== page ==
Poem 6–Hold On To Your Butts

This next poem is something I have never even considered attempting before.  I wrote a sestina.  I may not ever do this again.  I’m not even going to lie about it.  The assignment was to write a sonnet or a sestina, and since I’ve written sonnets in the past, I went with the sestina.  You might want to grab a beverage for this one.


The Order Includes Both Extant and Extinct Species

She held the baby turtle in her hand,

leaving fingerprints over the shell’s braille.

The turtle, in response to the  potential conflict,

pulled in its limbs and prayed for water.

She held it close, knowing that her power

was false—it could have chosen to struggle


even as she could have chosen to struggle

against the insignificance of her own hand.

Life was the mouse that escaped the cat’s power

only to find itself tripping over the braille

of the mousetrap, pinned and begging for water.

In the place where death and life conflict,


what was the point, if not conflict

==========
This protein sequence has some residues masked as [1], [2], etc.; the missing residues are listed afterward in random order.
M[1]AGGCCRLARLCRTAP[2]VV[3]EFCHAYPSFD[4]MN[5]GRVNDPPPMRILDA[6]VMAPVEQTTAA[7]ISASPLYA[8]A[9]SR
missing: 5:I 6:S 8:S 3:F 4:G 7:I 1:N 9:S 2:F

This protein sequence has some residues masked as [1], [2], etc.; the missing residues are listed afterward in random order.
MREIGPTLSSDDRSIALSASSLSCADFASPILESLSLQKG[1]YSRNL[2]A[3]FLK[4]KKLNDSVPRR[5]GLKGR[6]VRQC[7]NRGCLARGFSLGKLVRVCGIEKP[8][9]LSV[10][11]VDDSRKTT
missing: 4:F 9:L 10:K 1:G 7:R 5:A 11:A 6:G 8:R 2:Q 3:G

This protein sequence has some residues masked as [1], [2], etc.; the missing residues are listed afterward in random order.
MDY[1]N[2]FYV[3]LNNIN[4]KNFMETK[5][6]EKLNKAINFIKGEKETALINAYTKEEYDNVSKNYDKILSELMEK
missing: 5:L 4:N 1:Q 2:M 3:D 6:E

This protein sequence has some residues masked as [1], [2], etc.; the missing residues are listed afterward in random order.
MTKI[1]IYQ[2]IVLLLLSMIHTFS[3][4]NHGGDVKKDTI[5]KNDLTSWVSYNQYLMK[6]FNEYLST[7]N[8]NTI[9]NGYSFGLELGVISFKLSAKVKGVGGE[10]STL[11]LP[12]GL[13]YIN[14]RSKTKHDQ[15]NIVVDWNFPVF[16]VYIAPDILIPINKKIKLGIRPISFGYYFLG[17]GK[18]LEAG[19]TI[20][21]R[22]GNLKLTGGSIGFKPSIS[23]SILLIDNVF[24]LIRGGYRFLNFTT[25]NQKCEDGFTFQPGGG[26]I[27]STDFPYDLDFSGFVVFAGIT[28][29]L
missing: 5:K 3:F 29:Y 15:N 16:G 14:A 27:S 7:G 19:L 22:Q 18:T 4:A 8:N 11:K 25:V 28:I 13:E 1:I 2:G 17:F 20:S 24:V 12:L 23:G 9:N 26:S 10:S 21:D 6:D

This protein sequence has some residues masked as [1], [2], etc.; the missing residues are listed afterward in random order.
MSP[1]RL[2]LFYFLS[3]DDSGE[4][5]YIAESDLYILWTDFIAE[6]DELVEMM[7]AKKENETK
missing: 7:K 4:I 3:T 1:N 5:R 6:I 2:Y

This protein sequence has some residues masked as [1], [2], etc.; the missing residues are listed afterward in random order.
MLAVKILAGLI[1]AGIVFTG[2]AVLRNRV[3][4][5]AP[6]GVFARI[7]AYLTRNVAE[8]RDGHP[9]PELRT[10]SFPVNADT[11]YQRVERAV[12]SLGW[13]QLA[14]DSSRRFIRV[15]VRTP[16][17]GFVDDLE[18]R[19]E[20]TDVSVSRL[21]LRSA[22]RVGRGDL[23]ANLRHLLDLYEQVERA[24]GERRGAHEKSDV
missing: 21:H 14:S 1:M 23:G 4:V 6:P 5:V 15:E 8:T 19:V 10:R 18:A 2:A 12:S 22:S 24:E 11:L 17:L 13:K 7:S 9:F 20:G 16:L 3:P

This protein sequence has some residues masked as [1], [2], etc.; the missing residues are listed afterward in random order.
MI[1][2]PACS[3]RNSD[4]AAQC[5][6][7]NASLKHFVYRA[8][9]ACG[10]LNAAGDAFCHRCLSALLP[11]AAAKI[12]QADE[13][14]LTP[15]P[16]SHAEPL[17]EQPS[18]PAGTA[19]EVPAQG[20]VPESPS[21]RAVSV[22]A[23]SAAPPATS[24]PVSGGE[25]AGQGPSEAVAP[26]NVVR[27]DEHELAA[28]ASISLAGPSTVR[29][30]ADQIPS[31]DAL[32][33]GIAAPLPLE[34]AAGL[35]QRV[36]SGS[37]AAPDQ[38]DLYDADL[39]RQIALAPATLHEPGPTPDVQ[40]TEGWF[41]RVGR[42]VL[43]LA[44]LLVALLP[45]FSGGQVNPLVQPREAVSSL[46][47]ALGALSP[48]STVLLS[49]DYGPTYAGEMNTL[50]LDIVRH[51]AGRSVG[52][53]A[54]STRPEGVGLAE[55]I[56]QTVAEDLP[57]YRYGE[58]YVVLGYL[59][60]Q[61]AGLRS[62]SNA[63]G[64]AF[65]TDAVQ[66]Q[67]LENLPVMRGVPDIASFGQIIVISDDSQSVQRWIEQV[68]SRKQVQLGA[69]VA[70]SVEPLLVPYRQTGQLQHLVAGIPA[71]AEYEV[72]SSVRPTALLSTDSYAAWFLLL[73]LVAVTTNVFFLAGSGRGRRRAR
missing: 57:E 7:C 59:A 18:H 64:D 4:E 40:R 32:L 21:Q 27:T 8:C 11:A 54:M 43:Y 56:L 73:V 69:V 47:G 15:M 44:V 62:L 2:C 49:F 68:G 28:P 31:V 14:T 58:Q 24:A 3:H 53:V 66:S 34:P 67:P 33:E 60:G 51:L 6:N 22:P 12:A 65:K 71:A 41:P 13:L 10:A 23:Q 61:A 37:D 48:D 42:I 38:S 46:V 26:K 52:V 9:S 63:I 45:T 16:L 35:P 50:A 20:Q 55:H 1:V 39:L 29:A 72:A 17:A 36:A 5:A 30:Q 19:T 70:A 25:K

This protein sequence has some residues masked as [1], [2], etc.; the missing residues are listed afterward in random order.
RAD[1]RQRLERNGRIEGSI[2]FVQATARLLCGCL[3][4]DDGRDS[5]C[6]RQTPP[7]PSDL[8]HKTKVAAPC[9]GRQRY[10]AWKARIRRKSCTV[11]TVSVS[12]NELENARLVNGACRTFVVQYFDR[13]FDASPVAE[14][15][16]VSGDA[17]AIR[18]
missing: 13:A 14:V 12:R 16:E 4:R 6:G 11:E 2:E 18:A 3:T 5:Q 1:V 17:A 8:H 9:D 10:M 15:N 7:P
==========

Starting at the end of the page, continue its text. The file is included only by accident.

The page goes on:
resolution, of a satisfactory end to the struggle?

The cacti will always plead for water,

spines held aloft like supplicating hands

that rise above the desert braille

with nothing to grasp against the flood’s flashing power.


But interference was outside her power

even as she orchestrated the conflict

of razor blade against skin, scribing braille

apologies to no one who could read them. Her struggle–

to not write more lines with a shaky hand

while watching the sink pool with blood soaked water.


She wondered if a drop of holy water

could infuse in her some divine power.

She held the droplet in her hand,

indistinguishable from tap, a conflict

she had no stake in, so felt no need to struggle

against her senses or the rosary beads raised like braille,


or gooseflesh raised like a braille

scripture, not from divinity but from rain water

laced with laudanum.  The haze is one less struggle

for the turtle to hide from.  It exercised its power

of avoidance until it couldn’t evade the conflict

anymore and shrank itself inside her hand.


She stroked the turtle’s braille and found the power

to place it near the water, end its conflict,

the futile struggle against her hand.


So, what do you think?  Should I attempt more sestinas in the future?


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